Inadmissibility – Organized Crime
If a person is involved in organized crime that may have occurred inside or outside Canada, the individual is deemed inadmissible to Canada, which means they will not be allowed to enter the country.
Definition of Inadmissibility for Organized Crime
There are two types of organized crime resulting people in being inadmissible to Canada.
First, if permanent residents or foreign nationals are involved with a group which is considered to be engaged in a pattern of organized criminal activity, they will be deemed inadmissible to Canada for involvement in organized crime. This organized activity must be planned by a group of people who are working together.
The other types of engagement are drug smuggling, human trafficking, money laundering, and any other act which is transnational in nature.
The Immigration and Refugee Protection Act (“IRPA”) clarifies inadmissibility on grounds of organized criminality under section 37(1).
37(1) A permanent resident or a foreign national is inadmissible on grounds of organized criminality for
(a) being a member of an organization that is believed on reasonable grounds to be or to have been engaged in activity that is part of a pattern of criminal activity planned and organized by a number of persons acting in concert in furtherance of the commission of an offence punishable under an Act of Parliament by way of indictment, or in furtherance of the commission of an offence outside Canada that, if committed in Canada, would constitute such an offence, or engaging in activity that is part of such a pattern; or
(b) engaging, in the context of transnational crime, in activities such as people smuggling, trafficking in persons or laundering of money or other proceeds of crime.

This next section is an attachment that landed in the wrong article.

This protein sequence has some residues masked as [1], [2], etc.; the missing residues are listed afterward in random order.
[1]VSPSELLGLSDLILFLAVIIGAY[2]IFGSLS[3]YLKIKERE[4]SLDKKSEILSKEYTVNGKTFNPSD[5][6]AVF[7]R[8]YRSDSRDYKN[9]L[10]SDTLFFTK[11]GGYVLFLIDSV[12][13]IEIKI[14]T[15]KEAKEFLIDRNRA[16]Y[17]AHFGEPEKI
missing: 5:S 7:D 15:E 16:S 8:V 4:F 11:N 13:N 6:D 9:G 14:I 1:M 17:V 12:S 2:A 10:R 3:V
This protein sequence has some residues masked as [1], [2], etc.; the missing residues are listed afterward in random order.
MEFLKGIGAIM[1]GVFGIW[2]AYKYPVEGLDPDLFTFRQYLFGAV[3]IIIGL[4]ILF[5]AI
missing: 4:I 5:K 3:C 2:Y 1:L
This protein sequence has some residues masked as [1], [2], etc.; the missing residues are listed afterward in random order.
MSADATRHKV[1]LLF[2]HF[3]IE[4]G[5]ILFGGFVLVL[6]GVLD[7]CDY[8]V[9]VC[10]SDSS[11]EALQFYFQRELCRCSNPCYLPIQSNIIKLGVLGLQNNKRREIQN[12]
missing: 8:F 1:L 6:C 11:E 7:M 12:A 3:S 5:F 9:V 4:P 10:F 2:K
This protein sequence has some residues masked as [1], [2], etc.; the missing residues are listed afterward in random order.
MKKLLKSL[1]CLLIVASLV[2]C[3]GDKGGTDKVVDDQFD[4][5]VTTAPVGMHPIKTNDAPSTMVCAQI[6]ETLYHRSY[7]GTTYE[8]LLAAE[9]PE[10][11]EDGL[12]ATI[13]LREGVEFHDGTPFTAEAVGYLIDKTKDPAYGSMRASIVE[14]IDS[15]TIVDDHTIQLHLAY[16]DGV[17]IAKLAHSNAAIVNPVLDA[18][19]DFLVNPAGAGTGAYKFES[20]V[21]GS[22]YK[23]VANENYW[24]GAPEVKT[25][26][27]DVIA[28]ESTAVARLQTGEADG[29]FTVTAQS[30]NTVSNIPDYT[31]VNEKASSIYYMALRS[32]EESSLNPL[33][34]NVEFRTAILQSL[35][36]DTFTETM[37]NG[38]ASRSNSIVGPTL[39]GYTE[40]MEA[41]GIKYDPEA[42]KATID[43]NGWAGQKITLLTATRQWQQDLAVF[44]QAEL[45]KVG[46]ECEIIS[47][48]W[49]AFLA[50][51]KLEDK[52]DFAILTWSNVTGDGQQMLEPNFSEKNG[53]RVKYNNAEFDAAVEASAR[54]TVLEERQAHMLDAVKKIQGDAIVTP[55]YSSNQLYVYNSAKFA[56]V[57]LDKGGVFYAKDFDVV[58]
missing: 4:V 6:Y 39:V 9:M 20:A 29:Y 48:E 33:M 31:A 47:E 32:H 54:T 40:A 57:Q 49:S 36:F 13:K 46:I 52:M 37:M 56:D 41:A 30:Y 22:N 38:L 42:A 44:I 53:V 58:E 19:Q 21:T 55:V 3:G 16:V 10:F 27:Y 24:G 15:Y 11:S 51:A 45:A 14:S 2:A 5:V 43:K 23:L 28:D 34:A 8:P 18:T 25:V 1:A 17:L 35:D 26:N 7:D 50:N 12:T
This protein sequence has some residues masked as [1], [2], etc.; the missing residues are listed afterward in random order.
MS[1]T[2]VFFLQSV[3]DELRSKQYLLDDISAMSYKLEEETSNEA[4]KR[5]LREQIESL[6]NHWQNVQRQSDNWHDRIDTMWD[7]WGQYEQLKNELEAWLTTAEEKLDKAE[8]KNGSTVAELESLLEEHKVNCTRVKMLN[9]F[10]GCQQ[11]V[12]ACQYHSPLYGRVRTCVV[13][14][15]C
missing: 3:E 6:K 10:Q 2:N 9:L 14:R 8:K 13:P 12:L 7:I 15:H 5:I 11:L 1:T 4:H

Determinations of inadmissibility related to section 37 of the IRPA
are under the purview of the Canada Border Services Agency (“CBSA”). The officer’s decisions about an organized crime must be made on reasonable grounds.
Hence, the officer will only consider a group to be involved in organized crime if they have a strong belief that there is a serious possibility that a group is engaged in organized criminality, with credible evidence.
There are also a few exceptions.
- If it is deemed that their presence in Canada is not against the country’s national interest, individuals will not be found inadmissible. One of the ways to prove this is to obtain a Temporary Resident Permit (“TRP”) if you are eligible.
- If a person entered Canada with the help of a person who is involved in organized crime, and if that is the only involvement, it would not be deemed inadmissible under organized criminality.
How can you overcome if you are facing Organized Criminal Inadmissibility?
Generally, there are several options to overcome the criminal inadmissibility of Canada. It will depend on the nature, or the place of conviction, the time that has passed from being convicted, the termination of parole, and more.
- TRP: A TRP can enable temporary admission if needs outweigh to risks.
- Rehabilitation (Deemed and Individual Rehabilitation): If your offences are outside Canada
- Record Suspension (Pardon): If your offences are in Canada
Contact us if you need legal consultation or need any help to apply for a TRP.
Information contained on this website is intended as general introductory information only. The information contained on this website is not legal advice. It should not be construed as legal advice and should not be relied upon as such. No solicitor-client relationship arises as a result of accessing or reading the information contained on this website.
No Responses to “[Immigration Law] Inadmissibility – Organized Crime”
No comments yet.